Cant find your old Pension Plans or Retirement Plans?

Hello RE Nation,

So, maybe you only worked at one or two places your entire life, and you may have decided before leaving the company to sign up for an account to be able to review your benefits (by the way this is something that everyone should do as an employee anyway to ensure that you are aware of and taking full advantages of all benefits that may apply to you), so you have kept track of your retirement accounts.  Great. 

But what about if you have been the employee that made its mark on multiple companies in your work life you just may have left behind with that company or who knows how many others, a piece of your current and future wealth. We just helped an individual reconnect with an old Pension Plan, that they completely forgot was even in existence.  Nice chunk of change that they were completely entitled to.

You may not even remember all the companies that you worked for.  This article from the Wall Street Journal shares some avenues you can use to track down your old 401K or your old Pension Plan.  Here is the link - Whatever Happened to That Old 401(k) You Had.

This information from a table in the article may or may not come through as you link to it - so here are some resources suggested by the article that may be able to help you track your old retirement plan down:

- Labor Department's Employee Benefits Security Administration's Participant & Compliance Outreach, Education & Assistance Program: www.askebsa.dol.gov  - 1-866-444-3272
- Pension Benefit Guaranty Corporation: www.PBGC.gov  - 1-800-400-7242
- Pension Counseling Projects:  www.pensionrights.org/find-help

- Keep at least one copy of your previous resume on file it can offer you a timeline over your working life.  This should document the companies you worked for over time.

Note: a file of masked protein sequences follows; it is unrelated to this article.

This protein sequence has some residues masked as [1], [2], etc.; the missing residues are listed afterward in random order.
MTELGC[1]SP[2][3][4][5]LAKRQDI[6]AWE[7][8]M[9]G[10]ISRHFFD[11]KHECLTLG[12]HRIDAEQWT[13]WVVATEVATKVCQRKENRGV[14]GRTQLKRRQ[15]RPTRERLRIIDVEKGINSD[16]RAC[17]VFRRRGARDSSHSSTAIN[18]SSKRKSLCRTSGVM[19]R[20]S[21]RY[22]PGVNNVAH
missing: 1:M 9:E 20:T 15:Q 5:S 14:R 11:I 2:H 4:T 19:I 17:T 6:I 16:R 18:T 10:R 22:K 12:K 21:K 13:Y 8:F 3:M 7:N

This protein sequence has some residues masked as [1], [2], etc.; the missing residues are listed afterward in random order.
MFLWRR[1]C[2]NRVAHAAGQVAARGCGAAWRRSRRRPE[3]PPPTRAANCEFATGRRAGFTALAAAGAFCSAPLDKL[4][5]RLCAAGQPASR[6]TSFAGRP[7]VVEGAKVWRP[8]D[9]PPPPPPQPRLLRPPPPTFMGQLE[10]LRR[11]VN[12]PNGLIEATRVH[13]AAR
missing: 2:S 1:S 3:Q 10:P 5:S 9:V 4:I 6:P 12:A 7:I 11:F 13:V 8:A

- If you keep your tax records you should also have that contact information from your W2 record. 
- I also recommend that you keep a spreadsheet - or a black book / digital record - however you keep records - that list in sequence your employers as soon as you start your first job - List the company name, address, job title (update this with promotions), date you started, date you terminated, the names of your bosses or supervisors. List your starting income and your ending income.  List your major accomplishment while at that company - preferably in $saved if possible.  This also comes in handy for networking, and eases the creation of your future resumes. (Why is this on a finance blog - duh - the primary input to your personal finances is earnings.)   The update of this document should be something you do in your quarterly financial update.  
- For folks that do everything online - you can set up alerts on the companies you are employed with or were employed with so that should your old employer merge, you will know the name of the new company.  If your old employer goes defunct - you can immediately attempt to communicate and get access to whatever 401(K) or Pension Plan you may have had there.  

Of course, talk with your financial advisor, but if you are not the sort of person who will keep up with these things - you may want to do a rollover of your 401(K) when you leave a company.    

Share with the RE nation in the comments section, if you  have had problems tracking down an old 401K or Pension Plan and how you were able to resolve it.  Also, if the information shared here has helped you locate your retirement funds, share with the RE nation any information you can.

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